The apostle said that the things recorded had been listed as examples. That was done so that the first people of God, their lives and conditions and their story might be of benefit. Israelâ€™s bondage is given there as a type of the Corinthianâ€™s (and therefore our own) bondage in sin. Moses the deliverer was then a type of Christ, who is the antitype by example.
I am studying 2 Thessalonians 2 to teach in our Bible class at our assembly. This chapter is perhaps on the top five list of difficult texts in the New Testament. So I look forward to the opportunity to examine various points of view concerning the things that must take place before Jesus can return.
It seems from chapter 2, verse 2 that the Thessalonians had been taught by false prophets and false letters claiming to be from the apostles that the day of the Lord was already beginning. I think the NKJV is misleading in its translation which indicates that the day of the Lord had already past. The Thessalonian concern does not seem to be that they missed the day of the Lord. Rather, they had been misled to think that the day of the Lord had already started. One could easily guess that the reason they were so easily misled was because of the severe sufferings and persecutions they were enduring (1:4). These afflictions along with the false prophets and false letters caused them think that the day of the Lord was unfolding.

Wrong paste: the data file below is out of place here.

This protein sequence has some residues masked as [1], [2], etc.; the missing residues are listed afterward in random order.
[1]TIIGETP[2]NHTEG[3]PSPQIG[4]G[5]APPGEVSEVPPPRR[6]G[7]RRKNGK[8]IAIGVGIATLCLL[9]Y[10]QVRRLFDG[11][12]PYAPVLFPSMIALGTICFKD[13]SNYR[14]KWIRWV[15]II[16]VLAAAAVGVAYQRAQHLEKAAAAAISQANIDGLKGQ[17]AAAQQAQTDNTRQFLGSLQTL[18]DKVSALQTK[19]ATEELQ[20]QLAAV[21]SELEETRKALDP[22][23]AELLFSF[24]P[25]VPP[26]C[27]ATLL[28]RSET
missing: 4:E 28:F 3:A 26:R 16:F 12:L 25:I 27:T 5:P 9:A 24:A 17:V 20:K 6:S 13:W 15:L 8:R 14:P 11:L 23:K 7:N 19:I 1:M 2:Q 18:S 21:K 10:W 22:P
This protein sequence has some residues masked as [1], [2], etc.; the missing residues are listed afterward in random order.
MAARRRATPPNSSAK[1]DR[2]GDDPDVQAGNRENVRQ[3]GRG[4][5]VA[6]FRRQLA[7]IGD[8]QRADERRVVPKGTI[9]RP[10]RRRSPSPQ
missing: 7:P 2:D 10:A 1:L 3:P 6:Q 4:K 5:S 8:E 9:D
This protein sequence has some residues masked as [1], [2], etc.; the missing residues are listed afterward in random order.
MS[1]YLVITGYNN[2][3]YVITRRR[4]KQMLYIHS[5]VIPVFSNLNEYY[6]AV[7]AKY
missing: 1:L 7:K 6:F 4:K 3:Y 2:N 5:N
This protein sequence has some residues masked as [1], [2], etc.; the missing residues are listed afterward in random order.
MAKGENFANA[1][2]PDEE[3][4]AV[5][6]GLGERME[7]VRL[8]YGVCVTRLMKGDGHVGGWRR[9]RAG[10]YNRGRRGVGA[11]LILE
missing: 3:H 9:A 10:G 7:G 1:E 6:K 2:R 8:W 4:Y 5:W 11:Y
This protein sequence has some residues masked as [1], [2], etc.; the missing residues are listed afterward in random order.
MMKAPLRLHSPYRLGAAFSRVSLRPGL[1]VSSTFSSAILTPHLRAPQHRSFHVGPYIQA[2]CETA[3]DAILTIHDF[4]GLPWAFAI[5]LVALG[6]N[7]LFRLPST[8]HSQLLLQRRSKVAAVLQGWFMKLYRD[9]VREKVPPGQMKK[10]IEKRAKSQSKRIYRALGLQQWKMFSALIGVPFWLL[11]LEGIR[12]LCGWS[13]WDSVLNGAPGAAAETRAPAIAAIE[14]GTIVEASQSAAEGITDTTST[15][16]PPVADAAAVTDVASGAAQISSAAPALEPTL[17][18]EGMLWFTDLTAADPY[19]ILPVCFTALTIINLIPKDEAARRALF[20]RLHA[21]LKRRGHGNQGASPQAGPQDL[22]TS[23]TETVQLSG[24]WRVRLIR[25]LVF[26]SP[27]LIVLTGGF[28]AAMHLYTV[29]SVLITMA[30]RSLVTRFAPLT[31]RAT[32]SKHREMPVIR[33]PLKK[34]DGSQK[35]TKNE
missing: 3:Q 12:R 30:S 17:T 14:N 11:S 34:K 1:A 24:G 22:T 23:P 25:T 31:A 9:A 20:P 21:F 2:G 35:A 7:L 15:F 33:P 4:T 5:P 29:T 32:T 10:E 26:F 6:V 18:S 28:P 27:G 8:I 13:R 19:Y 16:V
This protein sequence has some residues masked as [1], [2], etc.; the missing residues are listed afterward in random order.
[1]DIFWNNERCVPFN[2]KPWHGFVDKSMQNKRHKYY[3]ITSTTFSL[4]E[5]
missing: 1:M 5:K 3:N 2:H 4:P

Paul writes to calm their minds and remind them that there were two things that must occur before the day of the Lord can arrive. “For that day will not come, unless the rebellion comes first, and the man of lawlessness is revealed, the son of destruction…” (2:4). Paul identifies for them these two events: (1) the rebellion must occur and (2) the man of lawlessness must be revealed. Only after these two events occur will the day of the Lord come. There is much debate about what these two events are pointing toward. In the next few posts I will write the interpretation I believe fits best with the scriptures. The next post will examine the rebellion.